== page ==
Friday, September 26, 2008

Beginnings and endings of messages


Decades ago, I was talking with a well respected, young doctor who went to the church where I was a youth pastor. He shared a thought confirmed in schools that teach preaching but which I often find neglected.
His words? "Bob, never start a message with the words: 'turn in your Bibles to....' and then go on from there."
Our discussion then focused on the beginning and ending of messages.

Over the years, I have heard a gazillion messages begin with the very thing we are instructed to avoid. I presume when I attend church that we will talk about a passage of scripture. The point I want to consider and, have others consider is "why?"
Why are we going to look at a particular point of scripture?
Why should we care about what is going to be said?
Why should I turn to "such and such" passage of Scripture?

In listening to effective speakers, I find that they begin with something that "hooks" the attention of the audience. More than likely, it is a story or a joke or something that will get the listener's attention to want to listen to the rest of the message. If I start without enthusiasm or, without a "hook," it is hard to get the audience back to a point of caring about what the rest of the message will say.


As much as beginnings can leave much to be desired, endings can leave me wondering why we ever began. I find that many speakers don't quite know how they will end so the picture I use is: "they have the plane circling the runway but they don't know how to land."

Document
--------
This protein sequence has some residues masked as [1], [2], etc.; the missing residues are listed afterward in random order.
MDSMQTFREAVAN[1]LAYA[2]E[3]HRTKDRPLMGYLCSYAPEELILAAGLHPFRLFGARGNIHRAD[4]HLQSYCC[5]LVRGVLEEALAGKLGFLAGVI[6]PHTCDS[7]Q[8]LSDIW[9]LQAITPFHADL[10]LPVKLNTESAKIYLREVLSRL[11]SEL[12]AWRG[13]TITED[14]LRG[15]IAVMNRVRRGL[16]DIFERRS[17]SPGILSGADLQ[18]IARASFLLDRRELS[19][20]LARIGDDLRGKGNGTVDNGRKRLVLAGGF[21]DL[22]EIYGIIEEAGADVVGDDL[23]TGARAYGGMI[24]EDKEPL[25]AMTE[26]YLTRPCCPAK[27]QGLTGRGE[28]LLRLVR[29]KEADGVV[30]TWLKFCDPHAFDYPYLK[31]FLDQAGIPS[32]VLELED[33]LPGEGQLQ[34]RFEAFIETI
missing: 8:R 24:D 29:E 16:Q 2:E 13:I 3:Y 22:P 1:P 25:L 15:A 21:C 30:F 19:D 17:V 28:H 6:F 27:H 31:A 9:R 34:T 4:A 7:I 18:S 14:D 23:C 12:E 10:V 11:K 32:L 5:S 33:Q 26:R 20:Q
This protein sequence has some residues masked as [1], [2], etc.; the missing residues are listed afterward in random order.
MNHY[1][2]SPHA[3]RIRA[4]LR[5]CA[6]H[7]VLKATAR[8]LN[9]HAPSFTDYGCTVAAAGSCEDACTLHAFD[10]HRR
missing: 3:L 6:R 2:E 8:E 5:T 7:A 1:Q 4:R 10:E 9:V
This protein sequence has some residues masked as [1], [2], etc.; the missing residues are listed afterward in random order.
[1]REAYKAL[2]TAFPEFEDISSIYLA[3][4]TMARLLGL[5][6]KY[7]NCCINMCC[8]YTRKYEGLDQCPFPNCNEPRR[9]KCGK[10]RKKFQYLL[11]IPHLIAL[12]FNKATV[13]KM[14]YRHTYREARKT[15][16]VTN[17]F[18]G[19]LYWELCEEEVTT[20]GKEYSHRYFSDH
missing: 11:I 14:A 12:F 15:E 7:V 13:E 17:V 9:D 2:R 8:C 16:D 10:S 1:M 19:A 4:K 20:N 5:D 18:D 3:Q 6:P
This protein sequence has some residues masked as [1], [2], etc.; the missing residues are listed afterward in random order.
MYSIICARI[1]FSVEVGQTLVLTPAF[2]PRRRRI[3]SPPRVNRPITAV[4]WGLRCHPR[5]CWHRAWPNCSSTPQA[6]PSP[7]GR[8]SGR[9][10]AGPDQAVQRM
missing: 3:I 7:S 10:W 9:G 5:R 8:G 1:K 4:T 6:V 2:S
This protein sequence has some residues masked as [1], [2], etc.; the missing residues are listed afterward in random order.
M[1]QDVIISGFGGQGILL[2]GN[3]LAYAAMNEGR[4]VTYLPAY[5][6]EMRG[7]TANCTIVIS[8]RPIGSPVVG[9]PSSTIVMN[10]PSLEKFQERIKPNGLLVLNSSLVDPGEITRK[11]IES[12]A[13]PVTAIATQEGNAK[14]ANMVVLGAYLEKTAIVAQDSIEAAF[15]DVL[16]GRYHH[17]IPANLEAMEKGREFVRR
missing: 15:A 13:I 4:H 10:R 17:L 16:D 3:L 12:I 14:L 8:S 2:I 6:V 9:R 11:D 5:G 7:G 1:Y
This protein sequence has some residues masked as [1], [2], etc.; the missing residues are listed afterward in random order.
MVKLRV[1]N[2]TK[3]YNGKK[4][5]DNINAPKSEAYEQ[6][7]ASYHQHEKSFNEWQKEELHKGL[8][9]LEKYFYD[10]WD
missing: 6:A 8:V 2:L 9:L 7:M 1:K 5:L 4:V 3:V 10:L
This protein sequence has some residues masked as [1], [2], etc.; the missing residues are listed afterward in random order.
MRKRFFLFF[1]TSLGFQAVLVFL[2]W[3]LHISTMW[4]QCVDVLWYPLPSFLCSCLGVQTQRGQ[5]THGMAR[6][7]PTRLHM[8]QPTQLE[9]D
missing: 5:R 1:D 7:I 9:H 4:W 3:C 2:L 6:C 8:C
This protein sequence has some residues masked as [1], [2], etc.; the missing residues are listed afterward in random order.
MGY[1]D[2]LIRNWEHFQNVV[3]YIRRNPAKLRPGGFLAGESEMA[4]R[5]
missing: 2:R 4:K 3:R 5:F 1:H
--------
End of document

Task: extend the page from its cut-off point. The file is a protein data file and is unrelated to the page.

Consequently, I will listen to a speaker going well past the comfort zone of my mental capacities either saying the same things already said or, simply reaching for something that will make ending possible. I cannot begin to recount the numbers of times a speaker has reached a great ending point but....they keep going on...and on....and on.

I heard a joke years ago about a teenager bringing a friend to church and it was the friend's first time ever in a church service. The pastor began his message by taking his watch off and putting it on the pulpit. When asked what that meant, the church youth said, "not a thing."

Too often it seems that time does not mean a thing to a speaker. However, when a point has been made and all has been said, it is VITAL to know how to end lest the message go on...and on...and on ad infinitum or, better, ad nauseam.

So, I am done now. I think. Hmm...maybe I could talk more about how to end or why to end or............okay....I am done.

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